percentagepointsbetween1999and2009. Thebilateraltradedatarunthrough2004and,inFigure
2,weobservethateveryindustrygroupatSITC1-digitaggregationregisteredadecreaseoverthe
periodfrom 1984to 2004, withmany of the larger changes occuringinthe early 2000’s. . The
largestdeclinesinsharewererecordedamongthebasicmaterialscategories(SITC0through4),
whichaccountforapproximately25percentofU.S.exports,andinmachineryandtransportation
equipment(SITC7),whichaccountforalmosthalfofU.S.exportsales. Itisinterestingtonote
thatthetimingofthedeclineinU.S.sharediersoverSITCcategories. Thefallinbasicmaterial
sharesisgradualandpersistent,whiledeclineinmachinery&transportationequipmentisabrupt,
primarilyoccurringafter1999.
Thedeclineinmarket shareis machineryandtransportationequipmentisparticularnotable
giventheimportanceofthissectorforoverallU.S.exports.ThefallintheU.S.shareofmachinery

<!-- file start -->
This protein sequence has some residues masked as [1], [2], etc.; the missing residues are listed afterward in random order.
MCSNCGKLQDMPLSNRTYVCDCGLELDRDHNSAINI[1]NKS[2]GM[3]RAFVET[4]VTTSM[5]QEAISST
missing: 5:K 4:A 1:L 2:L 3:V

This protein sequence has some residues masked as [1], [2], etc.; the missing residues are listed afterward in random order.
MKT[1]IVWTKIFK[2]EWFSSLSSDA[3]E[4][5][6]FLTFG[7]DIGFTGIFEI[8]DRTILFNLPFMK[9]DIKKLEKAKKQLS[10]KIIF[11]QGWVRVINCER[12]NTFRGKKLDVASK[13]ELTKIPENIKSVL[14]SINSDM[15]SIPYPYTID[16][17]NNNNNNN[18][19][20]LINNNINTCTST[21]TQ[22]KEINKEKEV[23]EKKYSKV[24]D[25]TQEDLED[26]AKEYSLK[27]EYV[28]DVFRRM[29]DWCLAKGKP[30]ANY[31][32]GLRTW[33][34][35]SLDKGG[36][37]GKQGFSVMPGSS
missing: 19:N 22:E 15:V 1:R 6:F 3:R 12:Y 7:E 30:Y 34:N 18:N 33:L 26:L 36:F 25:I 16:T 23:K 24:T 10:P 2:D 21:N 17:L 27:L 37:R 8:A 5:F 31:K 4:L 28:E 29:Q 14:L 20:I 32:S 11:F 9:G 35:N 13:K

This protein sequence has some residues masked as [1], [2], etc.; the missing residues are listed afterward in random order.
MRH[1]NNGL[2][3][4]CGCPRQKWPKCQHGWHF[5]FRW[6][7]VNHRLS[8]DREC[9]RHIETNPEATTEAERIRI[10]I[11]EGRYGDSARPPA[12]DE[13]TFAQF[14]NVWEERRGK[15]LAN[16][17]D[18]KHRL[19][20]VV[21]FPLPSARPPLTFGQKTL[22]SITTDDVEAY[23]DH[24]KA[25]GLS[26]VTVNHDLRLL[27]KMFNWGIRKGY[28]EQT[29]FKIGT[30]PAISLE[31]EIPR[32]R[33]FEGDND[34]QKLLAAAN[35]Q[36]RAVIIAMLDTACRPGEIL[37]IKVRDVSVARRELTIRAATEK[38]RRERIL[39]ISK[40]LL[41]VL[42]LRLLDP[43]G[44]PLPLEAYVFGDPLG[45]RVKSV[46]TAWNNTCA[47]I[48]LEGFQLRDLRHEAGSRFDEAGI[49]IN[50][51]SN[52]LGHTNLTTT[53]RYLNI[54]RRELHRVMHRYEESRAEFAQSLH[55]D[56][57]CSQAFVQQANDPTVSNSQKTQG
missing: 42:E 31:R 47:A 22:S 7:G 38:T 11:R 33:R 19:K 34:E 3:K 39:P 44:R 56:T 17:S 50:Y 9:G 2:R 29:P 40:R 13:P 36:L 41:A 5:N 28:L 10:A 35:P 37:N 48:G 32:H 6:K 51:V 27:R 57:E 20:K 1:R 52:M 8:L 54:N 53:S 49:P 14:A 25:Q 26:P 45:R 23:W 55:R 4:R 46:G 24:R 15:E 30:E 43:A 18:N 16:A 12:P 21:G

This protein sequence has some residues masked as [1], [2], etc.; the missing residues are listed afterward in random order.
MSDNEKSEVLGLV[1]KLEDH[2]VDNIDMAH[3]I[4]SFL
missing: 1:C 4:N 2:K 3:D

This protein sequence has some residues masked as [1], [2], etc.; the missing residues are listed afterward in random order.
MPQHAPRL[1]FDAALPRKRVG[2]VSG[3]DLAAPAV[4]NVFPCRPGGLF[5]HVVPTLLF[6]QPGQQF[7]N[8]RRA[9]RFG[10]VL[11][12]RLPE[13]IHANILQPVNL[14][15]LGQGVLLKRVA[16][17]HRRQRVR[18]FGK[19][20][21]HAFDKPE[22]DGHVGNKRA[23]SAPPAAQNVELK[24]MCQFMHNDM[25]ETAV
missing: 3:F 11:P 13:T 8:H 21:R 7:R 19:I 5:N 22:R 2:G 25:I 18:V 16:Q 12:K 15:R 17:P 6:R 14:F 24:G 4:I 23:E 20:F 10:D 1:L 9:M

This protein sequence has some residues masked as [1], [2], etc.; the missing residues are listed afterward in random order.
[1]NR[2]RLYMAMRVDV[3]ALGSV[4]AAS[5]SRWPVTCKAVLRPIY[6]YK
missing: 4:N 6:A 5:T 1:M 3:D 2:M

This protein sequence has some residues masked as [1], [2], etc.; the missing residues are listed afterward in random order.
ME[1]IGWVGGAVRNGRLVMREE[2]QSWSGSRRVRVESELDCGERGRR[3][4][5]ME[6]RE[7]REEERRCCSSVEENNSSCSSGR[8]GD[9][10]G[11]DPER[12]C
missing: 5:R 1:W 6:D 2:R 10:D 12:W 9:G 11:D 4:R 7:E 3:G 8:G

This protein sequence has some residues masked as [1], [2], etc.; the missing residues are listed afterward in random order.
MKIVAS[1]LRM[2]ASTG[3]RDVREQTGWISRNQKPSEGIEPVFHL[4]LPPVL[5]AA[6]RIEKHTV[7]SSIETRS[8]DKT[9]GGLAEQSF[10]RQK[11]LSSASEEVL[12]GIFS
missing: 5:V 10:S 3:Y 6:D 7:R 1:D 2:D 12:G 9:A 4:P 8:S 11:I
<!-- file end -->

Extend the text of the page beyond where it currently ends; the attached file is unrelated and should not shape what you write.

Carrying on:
andtransportationequipmentisexaminedfurtherinTable1,whichbreaksthecategoryintoSITC
2-digitsubcategories. AlthoughthedeclineinU.S.shareisapparentacrossmost2-digitmachinery
categories,thefallintheU.S.shareofocemachineandcomputerexportsisparticularlystriking,
withU.S.shareofworldexportsfallingfromathirdofthetotaltojustunderonetenth. Aswith
overallexports,thereissomedispersioninthetimingofthedeclineinsharesacrosssubcategories.
Whereasthefallincomputersissteepandsteadyovertheentireperiod,inmostothercategories
of machinerythe U.S.wasabletomaintainor expandexport sharethrough1999beforeshares
plummetedsharply.
2
ThatmodelwasrstbroughttothedatabyDel Gatto,MionandOttaviano(2006)andfurther developedby
Ottaviano,TaglionianddiMauro(2009).
2
C# PDF Field Edit Library: insert, delete, update pdf form field
A best C#.NET PDF document SDK library for PDF form field Able to add text field to specified PDF file position in C# Support to change font size in PDF form.
best pdf compression tool; pdf compress
C# PDF: Use C# Code to Add Watermark to PDF Document
into your C#.NET class application, developers can easily add a transparent watermark with desired font color, size and position onto target PDF document page.
can pdf files be compressed; change file size of pdf document
Amoremeaningfulwayofdecomposingthedeclineintheaggregateexportshareistocompute
the appropriately weightedcontributionfrom disaggregate categories of goods. . The e change in